When Mallory Knox released their debut album Signals back in 2013, it felt like the band were the next big thing in modern rock music. Songs like Death Rattle and Lighthouse were incredibly popular among music channels and radio shows. However, after releasing their second album Asymmetry only a year later, it felt like the album didn’t carry on that same momentum. Don’t get us wrong, Asymmetry still provided some great songs like Ghost in the Mirror and Shout at the Moon, but it seemed to be an album that played it safe and thus failed in taking the band to the next level. After taking three years to relax, recollect and write, Mallory Knox have retaliated with their third album, Wired.
Three years marks the longest time the band have taken between albums and bassist/vocalist Sam Douglas has said “I want to prove that Mallory Knox are more than just nice guys,” in regards to their new album and sound. So with that being said, have Mallory Knox truly evolved with Wired? Or have they once again played it safe?
The opening track on the record, titled Giving It Up, was the first single from the album, released back in November 2016 on Radio 1. Before anything else is mentioned about this album, it must be said that Mallory Knox can sure as hell deliver a catchy chorus. Giving It Up proves to be an incredible opening for the band to mark their return. It possesses a new direction for the band whilst maintaining its rock element and the song will leave you singing the lines “I’ve done my time / I feel like giving it up” for quite sometime. Singer Mikey Chapman’s higher pitched vocals may come as a shock to some listeners, but after a few plays it’s clear that the single is one of the best they’ve ever written.
The eponymous track Wired has a specific guitar tone that seems to be the driving point of the album’s sound. Mikey’s high notes also dominate the chorus and whilst it will provide a nice change among their live setlists, with two out of the first three tracks featuring that same vocal style, it quickly becomes a little tiresome. However, songs like For You and Better Off Without You scream passion. With lyrics focusing on the problems of mental health (which the band have openly experienced), there’s a feeling within this album that is truly haunting and honest. When talking about the inspiration behind the album and the song Better Off Without You in particular, Mikey stresses the importance of mental health awareness: “Our music helping with the understanding and promotion of mental health awareness is an incredible thing, and a wonderful bi-product of something we wrote to help ourselves.” and we couldn’t agree more. The lyrics touch upon the difficulties in a way that hit home to those who have shared the same thoughts and feelings and that is a credit to the band.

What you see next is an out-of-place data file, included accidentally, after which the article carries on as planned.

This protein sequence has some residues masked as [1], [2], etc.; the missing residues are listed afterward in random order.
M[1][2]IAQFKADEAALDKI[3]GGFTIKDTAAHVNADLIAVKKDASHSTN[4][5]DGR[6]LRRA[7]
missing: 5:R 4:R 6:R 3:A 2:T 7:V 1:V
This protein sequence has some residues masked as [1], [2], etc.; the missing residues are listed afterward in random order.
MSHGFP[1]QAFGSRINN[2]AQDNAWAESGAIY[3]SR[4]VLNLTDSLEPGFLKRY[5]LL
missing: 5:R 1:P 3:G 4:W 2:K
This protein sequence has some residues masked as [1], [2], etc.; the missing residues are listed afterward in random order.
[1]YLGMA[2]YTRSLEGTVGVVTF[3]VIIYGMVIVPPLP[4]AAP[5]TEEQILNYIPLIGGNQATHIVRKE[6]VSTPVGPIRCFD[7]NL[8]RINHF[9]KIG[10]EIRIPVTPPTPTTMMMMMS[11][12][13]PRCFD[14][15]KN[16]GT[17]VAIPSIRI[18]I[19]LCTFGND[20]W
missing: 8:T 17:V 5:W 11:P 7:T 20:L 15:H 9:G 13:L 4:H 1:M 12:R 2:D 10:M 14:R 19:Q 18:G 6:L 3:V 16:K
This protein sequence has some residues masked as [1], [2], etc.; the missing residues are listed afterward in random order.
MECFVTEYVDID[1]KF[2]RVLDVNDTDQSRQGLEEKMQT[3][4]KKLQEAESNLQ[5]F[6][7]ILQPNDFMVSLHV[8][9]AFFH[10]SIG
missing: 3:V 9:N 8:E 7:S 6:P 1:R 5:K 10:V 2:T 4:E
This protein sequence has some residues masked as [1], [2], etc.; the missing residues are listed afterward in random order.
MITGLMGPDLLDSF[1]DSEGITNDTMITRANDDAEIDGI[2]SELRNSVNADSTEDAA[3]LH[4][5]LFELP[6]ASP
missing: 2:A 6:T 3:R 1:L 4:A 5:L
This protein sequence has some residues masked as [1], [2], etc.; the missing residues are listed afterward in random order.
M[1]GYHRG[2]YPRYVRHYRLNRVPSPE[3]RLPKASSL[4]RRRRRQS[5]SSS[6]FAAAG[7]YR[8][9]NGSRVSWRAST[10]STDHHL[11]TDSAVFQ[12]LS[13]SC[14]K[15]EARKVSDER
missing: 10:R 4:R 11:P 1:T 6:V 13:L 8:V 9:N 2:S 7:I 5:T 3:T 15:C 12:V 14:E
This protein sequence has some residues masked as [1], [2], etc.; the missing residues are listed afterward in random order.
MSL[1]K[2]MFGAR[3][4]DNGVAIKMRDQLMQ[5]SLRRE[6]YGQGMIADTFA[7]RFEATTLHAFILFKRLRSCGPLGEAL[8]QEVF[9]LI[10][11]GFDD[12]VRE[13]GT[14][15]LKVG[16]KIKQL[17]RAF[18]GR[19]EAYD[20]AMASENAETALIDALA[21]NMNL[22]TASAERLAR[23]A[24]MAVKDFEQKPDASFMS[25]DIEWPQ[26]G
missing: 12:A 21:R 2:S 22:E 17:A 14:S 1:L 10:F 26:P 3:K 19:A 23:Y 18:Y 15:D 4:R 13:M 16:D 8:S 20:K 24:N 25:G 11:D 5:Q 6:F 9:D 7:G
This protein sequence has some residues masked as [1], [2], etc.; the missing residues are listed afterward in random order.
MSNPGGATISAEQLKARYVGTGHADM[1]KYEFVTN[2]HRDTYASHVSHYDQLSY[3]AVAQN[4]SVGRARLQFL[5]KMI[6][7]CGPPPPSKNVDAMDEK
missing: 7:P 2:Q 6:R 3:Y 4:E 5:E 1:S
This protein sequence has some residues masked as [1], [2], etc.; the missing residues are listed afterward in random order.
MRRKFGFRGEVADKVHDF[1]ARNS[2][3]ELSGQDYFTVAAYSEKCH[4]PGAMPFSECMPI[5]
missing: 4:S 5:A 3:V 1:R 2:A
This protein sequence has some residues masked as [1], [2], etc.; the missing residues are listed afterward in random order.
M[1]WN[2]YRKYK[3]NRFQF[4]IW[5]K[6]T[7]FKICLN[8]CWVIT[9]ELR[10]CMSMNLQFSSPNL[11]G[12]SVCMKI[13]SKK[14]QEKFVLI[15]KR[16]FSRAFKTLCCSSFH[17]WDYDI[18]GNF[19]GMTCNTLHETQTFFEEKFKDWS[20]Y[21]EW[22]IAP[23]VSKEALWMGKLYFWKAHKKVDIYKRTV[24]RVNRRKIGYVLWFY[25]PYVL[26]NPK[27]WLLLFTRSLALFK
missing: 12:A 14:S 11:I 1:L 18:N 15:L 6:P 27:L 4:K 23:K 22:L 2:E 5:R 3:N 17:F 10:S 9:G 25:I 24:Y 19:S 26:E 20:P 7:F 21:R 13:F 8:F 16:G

As the album progresses it opens up more and on the whole, the quality improves. Having an album that seemingly gets better and better as it goes on is somewhat of a rarity, but the boy’s have managed to do just that. Falling In Love and Savior exemplify that whilst the whole product doesn’t share the formula, when a song does tap into the band’s emotions it delivers. They may not be huge hits on the radio, but for fans and the band’s catalogue, they’ve gained immensely.
Despite the album not being flawless and lacking a couple of ‘big’ songs, it’s certainly something that Mallory Knox should be proud of. Wired takes the band into a new era, one that is a bit more daring and hopefully one they can build upon for their future.
Mallory Knox‘s third album Wired is out now.
A much-needed development on previous material sees the band take a step in the right direction.